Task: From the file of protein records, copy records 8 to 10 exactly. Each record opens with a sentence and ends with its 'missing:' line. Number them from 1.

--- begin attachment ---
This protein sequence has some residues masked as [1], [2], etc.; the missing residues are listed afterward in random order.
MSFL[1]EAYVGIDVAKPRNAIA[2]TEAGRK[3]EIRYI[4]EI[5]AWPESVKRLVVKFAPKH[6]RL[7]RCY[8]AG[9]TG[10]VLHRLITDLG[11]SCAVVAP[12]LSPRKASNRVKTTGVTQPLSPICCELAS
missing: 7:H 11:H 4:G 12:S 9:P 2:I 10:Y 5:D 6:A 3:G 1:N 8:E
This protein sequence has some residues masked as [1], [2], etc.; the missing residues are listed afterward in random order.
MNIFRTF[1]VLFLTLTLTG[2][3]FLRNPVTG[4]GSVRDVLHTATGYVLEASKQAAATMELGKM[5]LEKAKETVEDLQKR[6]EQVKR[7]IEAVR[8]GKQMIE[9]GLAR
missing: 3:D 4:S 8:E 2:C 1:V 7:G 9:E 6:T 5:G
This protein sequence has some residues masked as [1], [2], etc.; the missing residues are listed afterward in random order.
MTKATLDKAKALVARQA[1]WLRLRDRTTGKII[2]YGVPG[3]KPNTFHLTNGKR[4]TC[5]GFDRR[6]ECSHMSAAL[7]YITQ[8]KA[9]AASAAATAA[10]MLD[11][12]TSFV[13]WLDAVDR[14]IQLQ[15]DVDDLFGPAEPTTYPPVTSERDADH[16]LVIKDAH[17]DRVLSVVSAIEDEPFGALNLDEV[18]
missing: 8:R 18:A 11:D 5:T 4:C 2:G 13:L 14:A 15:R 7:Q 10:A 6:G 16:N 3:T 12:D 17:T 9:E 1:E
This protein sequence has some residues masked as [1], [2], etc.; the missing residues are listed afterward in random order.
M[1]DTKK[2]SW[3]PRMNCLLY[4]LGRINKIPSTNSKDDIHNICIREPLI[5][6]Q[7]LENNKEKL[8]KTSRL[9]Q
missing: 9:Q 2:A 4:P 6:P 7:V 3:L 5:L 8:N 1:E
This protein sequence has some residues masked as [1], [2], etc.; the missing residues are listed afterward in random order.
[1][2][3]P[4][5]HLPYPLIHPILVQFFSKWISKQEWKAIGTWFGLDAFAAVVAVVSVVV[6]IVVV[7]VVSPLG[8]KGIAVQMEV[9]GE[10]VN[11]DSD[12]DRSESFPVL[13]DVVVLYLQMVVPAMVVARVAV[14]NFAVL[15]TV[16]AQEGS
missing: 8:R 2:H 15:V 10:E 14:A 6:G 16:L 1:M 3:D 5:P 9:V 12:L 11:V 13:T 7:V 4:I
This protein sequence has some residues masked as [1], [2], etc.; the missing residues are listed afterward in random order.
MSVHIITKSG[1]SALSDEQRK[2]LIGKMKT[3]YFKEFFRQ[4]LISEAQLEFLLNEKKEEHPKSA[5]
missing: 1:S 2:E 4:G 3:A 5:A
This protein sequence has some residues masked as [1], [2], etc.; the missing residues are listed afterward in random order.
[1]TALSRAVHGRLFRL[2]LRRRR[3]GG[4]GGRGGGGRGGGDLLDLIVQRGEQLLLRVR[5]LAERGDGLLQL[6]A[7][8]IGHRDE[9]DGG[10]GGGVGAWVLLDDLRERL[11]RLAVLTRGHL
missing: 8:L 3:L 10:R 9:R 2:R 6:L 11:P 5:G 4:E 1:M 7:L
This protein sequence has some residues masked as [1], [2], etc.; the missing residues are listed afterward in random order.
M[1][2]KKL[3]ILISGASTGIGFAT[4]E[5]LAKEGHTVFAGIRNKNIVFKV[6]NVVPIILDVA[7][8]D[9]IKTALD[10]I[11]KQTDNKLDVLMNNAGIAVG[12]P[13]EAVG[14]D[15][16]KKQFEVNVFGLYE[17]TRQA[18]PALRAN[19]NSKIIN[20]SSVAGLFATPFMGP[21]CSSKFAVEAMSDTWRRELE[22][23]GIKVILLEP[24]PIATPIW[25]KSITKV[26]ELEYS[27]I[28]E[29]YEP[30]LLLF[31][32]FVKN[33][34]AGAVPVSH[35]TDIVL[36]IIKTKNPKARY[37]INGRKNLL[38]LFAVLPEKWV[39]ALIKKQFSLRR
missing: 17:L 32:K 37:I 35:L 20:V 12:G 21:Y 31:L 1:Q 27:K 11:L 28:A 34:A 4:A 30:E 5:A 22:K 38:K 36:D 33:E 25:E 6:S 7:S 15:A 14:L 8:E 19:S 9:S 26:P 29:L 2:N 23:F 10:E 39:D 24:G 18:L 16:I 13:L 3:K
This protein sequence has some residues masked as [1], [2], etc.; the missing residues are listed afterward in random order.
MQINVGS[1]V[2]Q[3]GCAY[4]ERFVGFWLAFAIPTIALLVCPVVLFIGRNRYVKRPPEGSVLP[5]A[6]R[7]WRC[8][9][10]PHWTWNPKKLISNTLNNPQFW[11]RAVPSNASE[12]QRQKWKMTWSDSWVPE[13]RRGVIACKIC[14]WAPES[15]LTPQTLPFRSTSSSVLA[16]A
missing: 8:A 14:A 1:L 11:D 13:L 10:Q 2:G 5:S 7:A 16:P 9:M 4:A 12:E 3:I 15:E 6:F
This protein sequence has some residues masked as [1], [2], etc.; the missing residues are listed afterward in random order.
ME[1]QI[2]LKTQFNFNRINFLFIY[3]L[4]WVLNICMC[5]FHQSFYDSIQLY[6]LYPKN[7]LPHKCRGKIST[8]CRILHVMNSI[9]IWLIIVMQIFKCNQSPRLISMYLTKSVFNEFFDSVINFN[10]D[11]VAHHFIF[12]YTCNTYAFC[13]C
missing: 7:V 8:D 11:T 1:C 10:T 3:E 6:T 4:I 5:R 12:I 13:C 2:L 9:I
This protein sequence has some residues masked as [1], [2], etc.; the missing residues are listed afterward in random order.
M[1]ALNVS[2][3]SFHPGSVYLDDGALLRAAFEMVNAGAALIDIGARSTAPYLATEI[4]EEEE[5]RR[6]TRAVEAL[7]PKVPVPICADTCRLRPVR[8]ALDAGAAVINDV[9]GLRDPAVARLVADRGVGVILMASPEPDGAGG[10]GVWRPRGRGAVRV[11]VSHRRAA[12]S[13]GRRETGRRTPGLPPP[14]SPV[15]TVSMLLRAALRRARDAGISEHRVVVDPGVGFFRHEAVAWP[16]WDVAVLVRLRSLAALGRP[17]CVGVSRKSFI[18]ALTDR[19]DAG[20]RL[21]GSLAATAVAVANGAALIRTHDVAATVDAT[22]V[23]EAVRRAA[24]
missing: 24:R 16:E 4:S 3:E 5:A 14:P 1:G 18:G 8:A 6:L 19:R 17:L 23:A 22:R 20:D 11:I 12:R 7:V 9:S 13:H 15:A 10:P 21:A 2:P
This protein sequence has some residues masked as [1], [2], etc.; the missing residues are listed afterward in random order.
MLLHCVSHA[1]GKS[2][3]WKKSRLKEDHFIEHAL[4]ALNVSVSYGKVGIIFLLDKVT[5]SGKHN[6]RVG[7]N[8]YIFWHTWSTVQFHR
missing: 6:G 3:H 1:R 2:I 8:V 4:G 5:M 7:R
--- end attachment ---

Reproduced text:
This protein sequence has some residues masked as [1], [2], etc.; the missing residues are listed afterward in random order.
M[1][2]KKL[3]ILISGASTGIGFAT[4]E[5]LAKEGHTVFAGIRNKNIVFKV[6]NVVPIILDVA[7][8]D[9]IKTALD[10]I[11]KQTDNKLDVLMNNAGIAVG[12]P[13]EAVG[14]D[15][16]KKQFEVNVFGLYE[17]TRQA[18]PALRAN[19]NSKIIN[20]SSVAGLFATPFMGP[21]CSSKFAVEAMSDTWRRELE[22][23]GIKVILLEP[24]PIATPIW[25]KSITKV[26]ELEYS[27]I[28]E[29]YEP[30]LLLF[31][32]FVKN[33][34]AGAVPVSH[35]TDIVL[36]IIKTKNPKARY[37]INGRKNLL[38]LFAVLPEKWV[39]ALIKKQFSLRR
missing: 17:L 32:K 37:I 35:L 20:V 12:G 21:Y 31:L 1:Q 27:K 11:L 28:A 34:A 4:A 30:E 5:A 22:K 38:K 36:D 33:E 25:E 6:S 7:S 15:A 14:L 8:E 19:S 9:S 26:P 29:L 2:N 23:F 10:E 39:D 24:G 18:L 16:I 13:L 3:K
This protein sequence has some residues masked as [1], [2], etc.; the missing residues are listed afterward in random order.
MQINVGS[1]V[2]Q[3]GCAY[4]ERFVGFWLAFAIPTIALLVCPVVLFIGRNRYVKRPPEGSVLP[5]A[6]R[7]WRC[8][9][10]PHWTWNPKKLISNTLNNPQFW[11]RAVPSNASE[12]QRQKWKMTWSDSWVPE[13]RRGVIACKIC[14]WAPES[15]LTPQTLPFRSTSSSVLA[16]A
missing: 8:A 14:A 1:L 11:D 13:L 10:Q 2:G 5:S 7:A 16:P 9:M 4:A 12:E 3:I 15:E 6:F
This protein sequence has some residues masked as [1], [2], etc.; the missing residues are listed afterward in random order.
ME[1]QI[2]LKTQFNFNRINFLFIY[3]L[4]WVLNICMC[5]FHQSFYDSIQLY[6]LYPKN[7]LPHKCRGKIST[8]CRILHVMNSI[9]IWLIIVMQIFKCNQSPRLISMYLTKSVFNEFFDSVINFN[10]D[11]VAHHFIF[12]YTCNTYAFC[13]C
missing: 7:V 8:D 11:T 1:C 10:T 3:E 6:T 4:I 5:R 12:I 13:C 2:L 9:I